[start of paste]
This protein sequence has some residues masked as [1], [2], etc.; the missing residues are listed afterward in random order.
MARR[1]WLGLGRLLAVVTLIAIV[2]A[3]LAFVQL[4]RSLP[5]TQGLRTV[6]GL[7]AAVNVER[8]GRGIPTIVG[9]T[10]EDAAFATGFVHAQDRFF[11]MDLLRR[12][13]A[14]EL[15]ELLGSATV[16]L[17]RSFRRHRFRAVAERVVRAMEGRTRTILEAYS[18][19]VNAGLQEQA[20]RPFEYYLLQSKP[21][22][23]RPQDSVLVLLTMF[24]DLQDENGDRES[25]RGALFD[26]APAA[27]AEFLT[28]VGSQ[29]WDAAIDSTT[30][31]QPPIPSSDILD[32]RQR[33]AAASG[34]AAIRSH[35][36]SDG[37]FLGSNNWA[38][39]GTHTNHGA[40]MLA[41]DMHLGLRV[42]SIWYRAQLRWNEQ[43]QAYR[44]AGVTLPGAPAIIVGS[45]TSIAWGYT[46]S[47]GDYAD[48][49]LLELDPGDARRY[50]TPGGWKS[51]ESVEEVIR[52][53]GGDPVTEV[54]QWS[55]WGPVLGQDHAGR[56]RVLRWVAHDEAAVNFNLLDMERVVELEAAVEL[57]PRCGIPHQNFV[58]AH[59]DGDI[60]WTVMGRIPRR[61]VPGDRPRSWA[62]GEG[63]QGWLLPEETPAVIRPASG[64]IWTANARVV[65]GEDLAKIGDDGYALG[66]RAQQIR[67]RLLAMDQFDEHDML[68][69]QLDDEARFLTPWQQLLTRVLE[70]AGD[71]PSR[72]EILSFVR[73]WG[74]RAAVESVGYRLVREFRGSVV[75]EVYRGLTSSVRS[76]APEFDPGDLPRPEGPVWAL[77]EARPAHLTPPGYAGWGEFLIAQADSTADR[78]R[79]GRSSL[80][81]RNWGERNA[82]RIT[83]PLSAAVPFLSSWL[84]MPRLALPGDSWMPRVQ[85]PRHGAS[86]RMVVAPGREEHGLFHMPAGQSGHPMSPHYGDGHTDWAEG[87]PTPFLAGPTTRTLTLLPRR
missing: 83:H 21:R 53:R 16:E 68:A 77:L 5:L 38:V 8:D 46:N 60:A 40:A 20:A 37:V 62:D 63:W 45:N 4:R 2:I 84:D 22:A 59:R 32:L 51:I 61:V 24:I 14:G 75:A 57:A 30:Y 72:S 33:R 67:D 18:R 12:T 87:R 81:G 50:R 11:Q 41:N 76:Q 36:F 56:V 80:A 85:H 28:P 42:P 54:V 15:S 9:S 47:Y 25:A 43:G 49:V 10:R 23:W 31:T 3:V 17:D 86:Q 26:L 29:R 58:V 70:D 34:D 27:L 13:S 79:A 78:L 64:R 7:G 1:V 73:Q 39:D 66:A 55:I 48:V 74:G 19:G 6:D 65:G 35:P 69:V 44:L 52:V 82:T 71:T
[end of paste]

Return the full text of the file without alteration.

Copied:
This protein sequence has some residues masked as [1], [2], etc.; the missing residues are listed afterward in random order.
MARR[1]WLGLGRLLAVVTLIAIV[2]A[3]LAFVQL[4]RSLP[5]TQGLRTV[6]GL[7]AAVNVER[8]GRGIPTIVG[9]T[10]EDAAFATGFVHAQDRFF[11]MDLLRR[12][13]A[14]EL[15]ELLGSATV[16]L[17]RSFRRHRFRAVAERVVRAMEGRTRTILEAYS[18][19]VNAGLQEQA[20]RPFEYYLLQSKP[21][22][23]RPQDSVLVLLTMF[24]DLQDENGDRES[25]RGALFD[26]APAA[27]AEFLT[28]VGSQ[29]WDAAIDSTT[30][31]QPPIPSSDILD[32]RQR[33]AAASG[34]AAIRSH[35][36]SDG[37]FLGSNNWA[38][39]GTHTNHGA[40]MLA[41]DMHLGLRV[42]SIWYRAQLRWNEQ[43]QAYR[44]AGVTLPGAPAIIVGS[45]TSIAWGYT[46]S[47]GDYAD[48][49]LLELDPGDARRY[50]TPGGWKS[51]ESVEEVIR[52][53]GGDPVTEV[54]QWS[55]WGPVLGQDHAGR[56]RVLRWVAHDEAAVNFNLLDMERVVELEAAVEL[57]PRCGIPHQNFV[58]AH[59]DGDI[60]WTVMGRIPRR[61]VPGDRPRSWA[62]GEG[63]QGWLLPEETPAVIRPASG[64]IWTANARVV[65]GEDLAKIGDDGYALG[66]RAQQIR[67]RLLAMDQFDEHDML[68][69]QLDDEARFLTPWQQLLTRVLE[70]AGD[71]PSR[72]EILSFVR[73]WG[74]RAAVESVGYRLVREFRGSVV[75]EVYRGLTSSVRS[76]APEFDPGDLPRPEGPVWAL[77]EARPAHLTPPGYAGWGEFLIAQADSTADR[78]R[79]GRSSL[80][81]RNWGERNA[82]RIT[83]PLSAAVPFLSSWL[84]MPRLALPGDSWMPRVQ[85]PRHGAS[86]RMVVAPGREEHGLFHMPAGQSGHPMSPHYGDGHTDWAEG[87]PTPFLAGPTTRTLTLLPRR
missing: 83:H 21:R 53:R 16:E 68:A 77:L 5:L 38:V 8:D 46:N 60:A 40:A 20:A 37:V 62:D 63:W 45:N 4:R 2:I 84:D 22:A 59:R 32:L 51:I 61:V 24:I 14:G 75:A 57:A 30:Y 72:S 33:R 67:D 18:R 12:T 87:R 81:G 50:R 11:Q 41:N 76:Q 36:F 56:V 80:A 85:H 28:P 42:P 54:V 15:S 9:S 47:Y 25:A 43:G 49:V 10:R 23:W 31:T 3:V 17:D 86:Q 26:L 29:R 58:V 70:D 34:D 27:L 13:S 79:A 78:L 64:R 7:G 1:V 73:Q 39:D 66:A 55:I 48:V 74:G 19:G 6:D 65:G 35:P 69:V 44:L 52:V 82:T 71:T